Yes, early detection was very important because we had less severe symptoms to deal with. Yet, the awareness month itself did little to support her. Whenever Cheryl went shopping, pink was everywhere. She felt horrible, like she couldn’t get a break to live a normal life. Reminders were everywhere, that she was not normal – she had this cancer. She just wanted to hide.

Writing notes of support, using affirming words and spending more time together did a lot more for her spirits than pink ribbons and t-shirts did. Using the Treasuring mindset and approach helped Cheryl feel loved, appreciated and valued on the inside.

So, my questions to you, dear reader, are: What does October Breast Cancer Awareness Month mean to you? How do you treasure women with with illness? What do you write or say to them? And if you have breast cancer yourself, what would you want the important people in your life to write or say to you?

Breast Cancer Research

The decline in mortality rates among breast cancer patients can be credited to breast cancer research. While advocates would argue that it is early detection and breast cancer awareness that have saved more lives, it cannot be denied also that research also made a contribution in this undertaking. With the millions of dollars spent on research, it is only logical for research to generate more discoveries and developments.

Breast cancer research is usually done by agencies such as the National Cancer Institute and by breast cancer associations. The National Cancer Institute has organized a Progress Review Group, composed of members from different fields such as scientific, medical, industry and advocacy communities, that convene to discuss research issues. They release recommendations for a research agenda, which contain research goals in different fields such as biology, genetics, prevention, treatment, and others.

Breast cancer associations also fund their own research and submit whatever recommendations that they may come up with. What they usually conduct are clinical trials, where effects of new treatments are studied among those diagnosed with breast cancer. Organizations also lobby the passage of laws both at the state and national level for the allocation of more funds for research.

One of the more important aspects of breast cancer research is identifying risk factors. By identifying risk factors and controlling those which are modifiable, we are able to reduce the risk of breast cancer incidence. Treatments are also being developed to control, if not eliminate, the “uncontrollable” risk factors. Development of new technology for better breast imaging is also being done. With better equipment, tumors can be more easily detected, even for those women who have high breast density.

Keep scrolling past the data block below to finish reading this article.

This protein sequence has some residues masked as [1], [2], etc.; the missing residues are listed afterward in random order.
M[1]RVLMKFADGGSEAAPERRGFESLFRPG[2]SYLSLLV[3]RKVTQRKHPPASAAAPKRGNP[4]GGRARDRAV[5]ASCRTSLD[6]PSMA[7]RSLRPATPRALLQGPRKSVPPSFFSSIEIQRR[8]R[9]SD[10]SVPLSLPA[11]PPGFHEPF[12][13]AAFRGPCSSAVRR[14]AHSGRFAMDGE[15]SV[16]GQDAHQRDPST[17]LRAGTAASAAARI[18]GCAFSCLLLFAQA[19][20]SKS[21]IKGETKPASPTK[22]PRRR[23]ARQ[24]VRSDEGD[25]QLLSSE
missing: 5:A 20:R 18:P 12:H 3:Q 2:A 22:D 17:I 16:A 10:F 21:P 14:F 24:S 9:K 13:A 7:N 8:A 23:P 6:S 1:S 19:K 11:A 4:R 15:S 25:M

Among the developments in breast cancer research is the discovery of a new gene that can increase breast cancer risk. BRCA1 and BRCA2 are the two genes that can be linked to breast cancer and these are genes that we inherit from our parents. That is why if one parent has had cancer, the risk of acquiring this defective gene is high, making the risk of breast cancer also high. However, even if one inherits a bad gene, one gene is sufficient to do its task, which is to control cell growth. It is therefore important to take care of this gene. If both genes are damaged, cell growth cannot be controlled anymore. This being so, the abnormal, uncontrollable cell growth results in cancer cells. Recent studies now show that aside from these two genes, there is another gene called HMMR that increases breast cancer risk. A mutation of this gene increases the risk of breast cancer. Studies show that women with a mutation in this gene have a risk which is 2.7 times higher than those without it. It was also seen that this gene interacts with BRCA1 and their interaction results in gene alteration, making either gene unstable and paving the way for breast cancer to develop.

Research and clinical studies have shown that there are certain workplaces where breast cancer risk factors may be increased. These are working in a textile industry and in hospital departments where radiation may be exposed. While these increase the risk, there are also factors that reduce the risk. These include working in a managerial position and eating a high-fiber, low salt diet.

Another research was made to determine the connection between fat consumption and breast cancer risk and researchers found that there was no association between fat consumption, whether monounsaturated, polyunsaturated or saturated, and the overall risk for breast cancer.

Researchers are still studying the effects of birth control pills to breast cancer risk. While recent studies showed a slight link, the results are not conclusive yet.

Breast cancer research is an important aspect in the fight against breast cancer. Without it, no new treatments are made available, no new risk factors are discovered. That is why it is necessary to fund research programs of the government and of other organizations dedicated to public service. Participate in fund-raising activities or make donations by supporting causes or purchasing merchandise where a fraction of the sales is given to fund research. These donations, minimal as they may be, will go a long way to help us fight breast cancer.